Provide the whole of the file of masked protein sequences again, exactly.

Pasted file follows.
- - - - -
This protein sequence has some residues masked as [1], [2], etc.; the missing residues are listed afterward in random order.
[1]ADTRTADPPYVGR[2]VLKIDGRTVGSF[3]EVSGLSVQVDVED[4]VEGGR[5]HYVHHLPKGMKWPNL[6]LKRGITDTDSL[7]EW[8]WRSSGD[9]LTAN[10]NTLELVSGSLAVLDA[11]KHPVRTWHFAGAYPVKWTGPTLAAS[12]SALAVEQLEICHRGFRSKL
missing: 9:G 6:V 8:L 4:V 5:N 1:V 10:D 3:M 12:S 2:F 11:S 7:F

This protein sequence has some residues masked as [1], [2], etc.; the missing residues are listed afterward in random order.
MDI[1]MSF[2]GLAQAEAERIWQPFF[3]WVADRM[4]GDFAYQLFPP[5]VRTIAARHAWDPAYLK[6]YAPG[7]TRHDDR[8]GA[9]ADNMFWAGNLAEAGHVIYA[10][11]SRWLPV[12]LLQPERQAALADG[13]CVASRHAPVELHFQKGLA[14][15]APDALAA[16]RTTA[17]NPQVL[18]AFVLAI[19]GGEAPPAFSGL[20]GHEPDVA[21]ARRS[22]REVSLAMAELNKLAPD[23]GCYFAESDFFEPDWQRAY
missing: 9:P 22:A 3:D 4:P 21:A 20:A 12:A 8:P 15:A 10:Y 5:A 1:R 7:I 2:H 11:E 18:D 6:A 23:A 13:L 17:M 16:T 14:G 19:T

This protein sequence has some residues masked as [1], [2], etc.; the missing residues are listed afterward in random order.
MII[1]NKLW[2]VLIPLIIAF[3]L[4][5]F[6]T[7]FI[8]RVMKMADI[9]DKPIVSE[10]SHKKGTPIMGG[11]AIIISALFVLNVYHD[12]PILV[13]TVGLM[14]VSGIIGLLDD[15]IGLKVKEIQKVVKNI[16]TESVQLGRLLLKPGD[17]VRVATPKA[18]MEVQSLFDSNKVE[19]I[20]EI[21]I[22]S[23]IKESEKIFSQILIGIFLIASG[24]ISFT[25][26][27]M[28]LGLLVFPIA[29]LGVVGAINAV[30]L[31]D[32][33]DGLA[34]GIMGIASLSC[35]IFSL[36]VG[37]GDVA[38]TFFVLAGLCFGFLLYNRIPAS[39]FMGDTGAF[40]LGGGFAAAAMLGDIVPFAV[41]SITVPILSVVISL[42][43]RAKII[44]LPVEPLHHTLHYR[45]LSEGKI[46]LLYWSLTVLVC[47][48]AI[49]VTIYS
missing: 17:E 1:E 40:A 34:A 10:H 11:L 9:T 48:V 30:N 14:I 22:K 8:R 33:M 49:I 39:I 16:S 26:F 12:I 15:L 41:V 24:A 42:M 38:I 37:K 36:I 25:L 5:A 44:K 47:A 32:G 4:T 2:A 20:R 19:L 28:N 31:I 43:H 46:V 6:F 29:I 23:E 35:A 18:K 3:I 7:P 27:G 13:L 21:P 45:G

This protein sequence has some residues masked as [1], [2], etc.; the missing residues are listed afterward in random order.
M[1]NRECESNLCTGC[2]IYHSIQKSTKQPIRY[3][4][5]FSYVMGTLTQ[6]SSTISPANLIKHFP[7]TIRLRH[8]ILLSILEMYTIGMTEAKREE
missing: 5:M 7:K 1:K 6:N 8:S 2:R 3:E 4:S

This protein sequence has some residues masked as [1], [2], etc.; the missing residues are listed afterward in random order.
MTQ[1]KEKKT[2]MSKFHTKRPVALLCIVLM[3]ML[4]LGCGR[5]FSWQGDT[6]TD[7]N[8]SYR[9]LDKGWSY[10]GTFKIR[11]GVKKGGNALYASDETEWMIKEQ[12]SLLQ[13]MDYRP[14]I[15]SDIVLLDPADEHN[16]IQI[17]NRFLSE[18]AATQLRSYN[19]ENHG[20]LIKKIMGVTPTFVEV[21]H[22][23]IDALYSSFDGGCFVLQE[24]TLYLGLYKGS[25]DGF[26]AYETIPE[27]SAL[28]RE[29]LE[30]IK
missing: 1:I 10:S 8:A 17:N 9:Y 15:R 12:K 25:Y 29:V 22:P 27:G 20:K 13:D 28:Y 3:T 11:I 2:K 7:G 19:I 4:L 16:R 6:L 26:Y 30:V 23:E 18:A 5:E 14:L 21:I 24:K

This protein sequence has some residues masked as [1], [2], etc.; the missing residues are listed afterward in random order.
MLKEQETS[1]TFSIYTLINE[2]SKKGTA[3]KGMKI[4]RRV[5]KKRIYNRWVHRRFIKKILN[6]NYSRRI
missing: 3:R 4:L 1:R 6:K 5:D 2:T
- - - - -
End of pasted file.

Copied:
This protein sequence has some residues masked as [1], [2], etc.; the missing residues are listed afterward in random order.
[1]ADTRTADPPYVGR[2]VLKIDGRTVGSF[3]EVSGLSVQVDVED[4]VEGGR[5]HYVHHLPKGMKWPNL[6]LKRGITDTDSL[7]EW[8]WRSSGD[9]LTAN[10]NTLELVSGSLAVLDA[11]KHPVRTWHFAGAYPVKWTGPTLAAS[12]SALAVEQLEICHRGFRSKL
missing: 9:G 6:V 8:L 4:V 5:N 1:V 10:D 3:M 12:S 2:F 11:S 7:F

This protein sequence has some residues masked as [1], [2], etc.; the missing residues are listed afterward in random order.
MDI[1]MSF[2]GLAQAEAERIWQPFF[3]WVADRM[4]GDFAYQLFPP[5]VRTIAARHAWDPAYLK[6]YAPG[7]TRHDDR[8]GA[9]ADNMFWAGNLAEAGHVIYA[10][11]SRWLPV[12]LLQPERQAALADG[13]CVASRHAPVELHFQKGLA[14][15]APDALAA[16]RTTA[17]NPQVL[18]AFVLAI[19]GGEAPPAFSGL[20]GHEPDVA[21]ARRS[22]REVSLAMAELNKLAPD[23]GCYFAESDFFEPDWQRAY
missing: 9:P 22:A 3:D 4:P 21:A 20:A 12:A 8:P 15:A 10:Y 5:A 1:R 7:I 2:H 11:E 18:D 6:A 23:A 13:L 17:M 16:T 14:G 19:T

This protein sequence has some residues masked as [1], [2], etc.; the missing residues are listed afterward in random order.
MII[1]NKLW[2]VLIPLIIAF[3]L[4][5]F[6]T[7]FI[8]RVMKMADI[9]DKPIVSE[10]SHKKGTPIMGG[11]AIIISALFVLNVYHD[12]PILV[13]TVGLM[14]VSGIIGLLDD[15]IGLKVKEIQKVVKNI[16]TESVQLGRLLLKPGD[17]VRVATPKA[18]MEVQSLFDSNKVE[19]I[20]EI[21]I[22]S[23]IKESEKIFSQILIGIFLIASG[24]ISFT[25][26][27]M[28]LGLLVFPIA[29]LGVVGAINAV[30]L[31]D[32][33]DGLA[34]GIMGIASLSC[35]IFSL[36]VG[37]GDVA[38]TFFVLAGLCFGFLLYNRIPAS[39]FMGDTGAF[40]LGGGFAAAAMLGDIVPFAV[41]SITVPILSVVISL[42][43]RAKII[44]LPVEPLHHTLHYR[45]LSEGKI[46]LLYWSLTVLVC[47][48]AI[49]VTIYS
missing: 17:E 1:E 40:A 34:A 10:H 11:L 9:T 48:V 30:N 14:I 22:K 8:R 33:M 49:I 39:I 16:S 26:F 12:I 15:L 41:V 24:A 42:M 38:I 37:K 36:I 25:L 5:A 44:K 47:A 32:G 4:T 2:A 20:R 19:L 28:N 31:I 43:H 46:V 6:F 29:I 23:E 35:A 18:K 3:I 7:P 27:G 13:L 21:P 45:G

This protein sequence has some residues masked as [1], [2], etc.; the missing residues are listed afterward in random order.
M[1]NRECESNLCTGC[2]IYHSIQKSTKQPIRY[3][4][5]FSYVMGTLTQ[6]SSTISPANLIKHFP[7]TIRLRH[8]ILLSILEMYTIGMTEAKREE
missing: 5:M 7:K 1:K 6:N 8:S 2:R 3:E 4:S

This protein sequence has some residues masked as [1], [2], etc.; the missing residues are listed afterward in random order.
MTQ[1]KEKKT[2]MSKFHTKRPVALLCIVLM[3]ML[4]LGCGR[5]FSWQGDT[6]TD[7]N[8]SYR[9]LDKGWSY[10]GTFKIR[11]GVKKGGNALYASDETEWMIKEQ[12]SLLQ[13]MDYRP[14]I[15]SDIVLLDPADEHN[16]IQI[17]NRFLSE[18]AATQLRSYN[19]ENHG[20]LIKKIMGVTPTFVEV[21]H[22][23]IDALYSSFDGGCFVLQE[24]TLYLGLYKGS[25]DGF[26]AYETIPE[27]SAL[28]RE[29]LE[30]IK
missing: 1:I 10:S 8:A 17:N 9:Y 15:R 12:K 25:Y 29:V 22:P 27:G 20:K 13:D 28:Y 3:T 11:I 2:K 7:G 19:I 4:L 16:R 6:L 26:Y 30:V 23:E 18:A 5:E 14:L 21:I 24:K

This protein sequence has some residues masked as [1], [2], etc.; the missing residues are listed afterward in random order.
MLKEQETS[1]TFSIYTLINE[2]SKKGTA[3]KGMKI[4]RRV[5]KKRIYNRWVHRRFIKKILN[6]NYSRRI
missing: 3:R 4:L 1:R 6:K 5:D 2:T